Getting hit by lightning is not fun! If you would like to help me in my recovery efforts, which include moving to the SW, feel free to hit the fundraiser at A New Life on GiveSendGo, use the options in the Tip Jar in the upper right, or drop me a line to discuss other methods. It is thanks to your gifts and prayers that I am still going. Thank you.
In the last week or so, a number of interesting things have happened. We had the shooting in Texas (covered here, here, and here), we’ve had gun baby down in Beech Grove, and a rash of car break-ins (more than 50 in one neighborhood alone) around town. A far higher number of those than I care for involved stealing firearms that had been cached.
Now, I’ve talked a little bit about firearms, and even given advice on buying your first firearm, in my nuclear operations/war/preparedness posts. I’ve talked a bit about planning ahead in my Texas shooting posts. Today, I want to get into the concepts of preparedness for those who own and use weapons.
Quick aside: While I did leave lever-action firearms out of my first gun post, it was because sadly there are not very many available right now. I still miss my Marlin 336C in .35 Remington, a lot. Lever action has its advantages and disadvantages, and I do like them. Just want to get that out there.
While it may set off a certain type of Fudd, I’m very much for responsible gun ownership. For me, it means proper maintenance, proper storage, and reasonably proper carry. Most of all, it means planning ahead towards use and the aftermath to same. While most of my readers (particularly the regular readers) leave excellent comments, a couple of you worry me though you are no where near as bad as some who respond to Larry Correia (and Jack Wylder). Unless your home won’t burn and your dog is bulletproof, you really do need to care about the law and the ATF.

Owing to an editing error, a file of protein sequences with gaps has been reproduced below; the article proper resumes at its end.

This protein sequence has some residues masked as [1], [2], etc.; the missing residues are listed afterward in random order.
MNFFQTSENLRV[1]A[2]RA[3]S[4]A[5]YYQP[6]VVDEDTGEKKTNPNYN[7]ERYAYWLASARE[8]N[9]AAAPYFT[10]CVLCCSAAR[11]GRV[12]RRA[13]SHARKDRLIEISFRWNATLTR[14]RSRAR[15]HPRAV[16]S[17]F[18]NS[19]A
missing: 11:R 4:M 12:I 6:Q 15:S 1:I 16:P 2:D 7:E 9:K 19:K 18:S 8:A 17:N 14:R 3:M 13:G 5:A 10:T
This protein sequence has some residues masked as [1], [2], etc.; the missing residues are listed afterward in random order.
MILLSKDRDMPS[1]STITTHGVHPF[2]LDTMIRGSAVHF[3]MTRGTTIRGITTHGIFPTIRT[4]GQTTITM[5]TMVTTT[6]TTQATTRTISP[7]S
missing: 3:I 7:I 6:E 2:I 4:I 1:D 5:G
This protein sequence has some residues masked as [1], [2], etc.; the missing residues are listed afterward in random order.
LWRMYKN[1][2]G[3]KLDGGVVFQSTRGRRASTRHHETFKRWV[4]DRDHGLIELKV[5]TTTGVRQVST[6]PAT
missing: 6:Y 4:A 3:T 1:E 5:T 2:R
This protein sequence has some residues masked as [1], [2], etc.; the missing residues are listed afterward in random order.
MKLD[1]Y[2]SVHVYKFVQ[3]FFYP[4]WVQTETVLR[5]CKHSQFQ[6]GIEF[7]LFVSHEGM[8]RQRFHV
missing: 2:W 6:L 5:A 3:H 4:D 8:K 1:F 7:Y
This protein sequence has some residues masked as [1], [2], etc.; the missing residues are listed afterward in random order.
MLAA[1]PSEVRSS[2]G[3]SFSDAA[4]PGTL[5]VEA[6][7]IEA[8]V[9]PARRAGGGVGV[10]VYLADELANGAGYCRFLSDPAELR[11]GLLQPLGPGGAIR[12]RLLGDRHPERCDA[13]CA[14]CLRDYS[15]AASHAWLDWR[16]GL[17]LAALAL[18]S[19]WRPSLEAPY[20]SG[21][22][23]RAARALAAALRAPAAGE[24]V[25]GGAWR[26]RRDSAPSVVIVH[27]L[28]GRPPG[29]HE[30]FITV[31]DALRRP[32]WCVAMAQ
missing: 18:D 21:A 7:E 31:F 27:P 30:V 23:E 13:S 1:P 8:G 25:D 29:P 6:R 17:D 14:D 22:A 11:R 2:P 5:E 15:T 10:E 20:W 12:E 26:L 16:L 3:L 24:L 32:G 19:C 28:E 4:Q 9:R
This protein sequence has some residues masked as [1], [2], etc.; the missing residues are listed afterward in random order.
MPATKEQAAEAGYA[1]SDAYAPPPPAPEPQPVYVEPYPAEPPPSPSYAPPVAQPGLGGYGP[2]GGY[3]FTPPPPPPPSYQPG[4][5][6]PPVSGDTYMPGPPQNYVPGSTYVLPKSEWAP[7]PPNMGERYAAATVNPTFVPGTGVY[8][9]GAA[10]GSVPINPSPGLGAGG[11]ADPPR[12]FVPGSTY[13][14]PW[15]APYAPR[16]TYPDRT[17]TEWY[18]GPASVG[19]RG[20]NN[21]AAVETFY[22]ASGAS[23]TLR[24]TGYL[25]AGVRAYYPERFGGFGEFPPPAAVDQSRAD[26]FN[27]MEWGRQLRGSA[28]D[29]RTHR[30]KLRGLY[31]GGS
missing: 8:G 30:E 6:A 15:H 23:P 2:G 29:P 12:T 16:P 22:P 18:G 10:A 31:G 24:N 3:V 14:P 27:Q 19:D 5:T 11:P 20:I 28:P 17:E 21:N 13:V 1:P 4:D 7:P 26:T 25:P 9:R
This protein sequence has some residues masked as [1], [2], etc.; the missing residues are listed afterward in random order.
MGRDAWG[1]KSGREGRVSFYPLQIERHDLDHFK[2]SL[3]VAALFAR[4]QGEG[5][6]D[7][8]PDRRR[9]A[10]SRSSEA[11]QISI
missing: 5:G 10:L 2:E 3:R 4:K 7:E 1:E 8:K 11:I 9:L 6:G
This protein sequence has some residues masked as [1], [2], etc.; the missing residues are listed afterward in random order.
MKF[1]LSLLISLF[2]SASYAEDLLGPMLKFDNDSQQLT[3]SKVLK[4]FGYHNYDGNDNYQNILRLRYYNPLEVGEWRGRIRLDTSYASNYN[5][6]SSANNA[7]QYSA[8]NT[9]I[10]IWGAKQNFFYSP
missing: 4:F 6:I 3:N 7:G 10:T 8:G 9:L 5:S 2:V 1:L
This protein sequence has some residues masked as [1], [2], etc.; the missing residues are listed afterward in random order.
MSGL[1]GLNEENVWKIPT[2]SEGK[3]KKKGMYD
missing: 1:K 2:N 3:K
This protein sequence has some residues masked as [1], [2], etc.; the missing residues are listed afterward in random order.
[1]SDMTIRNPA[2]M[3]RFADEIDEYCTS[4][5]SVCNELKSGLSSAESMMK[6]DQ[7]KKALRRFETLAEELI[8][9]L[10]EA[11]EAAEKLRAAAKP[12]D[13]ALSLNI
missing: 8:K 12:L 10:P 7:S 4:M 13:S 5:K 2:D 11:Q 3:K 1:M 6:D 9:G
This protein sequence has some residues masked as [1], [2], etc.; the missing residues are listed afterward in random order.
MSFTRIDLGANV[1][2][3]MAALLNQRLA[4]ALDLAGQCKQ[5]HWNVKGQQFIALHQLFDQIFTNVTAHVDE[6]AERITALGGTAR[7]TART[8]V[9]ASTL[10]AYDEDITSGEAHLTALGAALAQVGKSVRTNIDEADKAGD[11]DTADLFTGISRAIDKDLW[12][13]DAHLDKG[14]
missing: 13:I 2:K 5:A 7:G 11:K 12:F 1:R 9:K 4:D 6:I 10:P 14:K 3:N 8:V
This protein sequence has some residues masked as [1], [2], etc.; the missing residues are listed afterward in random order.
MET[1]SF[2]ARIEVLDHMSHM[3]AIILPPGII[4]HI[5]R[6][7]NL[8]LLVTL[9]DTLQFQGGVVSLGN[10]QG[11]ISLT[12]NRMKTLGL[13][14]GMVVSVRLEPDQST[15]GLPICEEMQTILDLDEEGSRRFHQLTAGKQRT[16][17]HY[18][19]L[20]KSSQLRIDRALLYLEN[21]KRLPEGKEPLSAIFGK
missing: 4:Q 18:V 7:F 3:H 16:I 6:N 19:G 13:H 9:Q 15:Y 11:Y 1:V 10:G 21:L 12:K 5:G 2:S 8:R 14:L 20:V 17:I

So let’s start with my top recommendations from buying your first firearm, and go from there. Honestly it doesn’t matter if it is your first or your one hundredth, you need to do a few things.
First, find someone who teaches a gun law class for your state (or other location if not in the USA). TAKE THE CLASS! LE is notoriously unsympathetic to your lack of knowledge. In point of fact, a major point of settled law is that ignorance of the law is no excuse. If you are going to break the law, do so with full knowledge of what you are doing, why you are doing it, and be prepared to take responsibility at need. That, by the way, does not mean lay down and take it in all cases. It can mean being prepared to challenge an unjust law or interpretation at need. Life does tend to go a lot better though when you know what you are getting into in advance. Also keep in mind that knowledge of the law and adherence to same in other cases/areas may (or may not) be a mitigating factor if you do have an issue. If you live in Indiana, check this class out. With all the changes to the law over the last few years, if I had the money I would be there.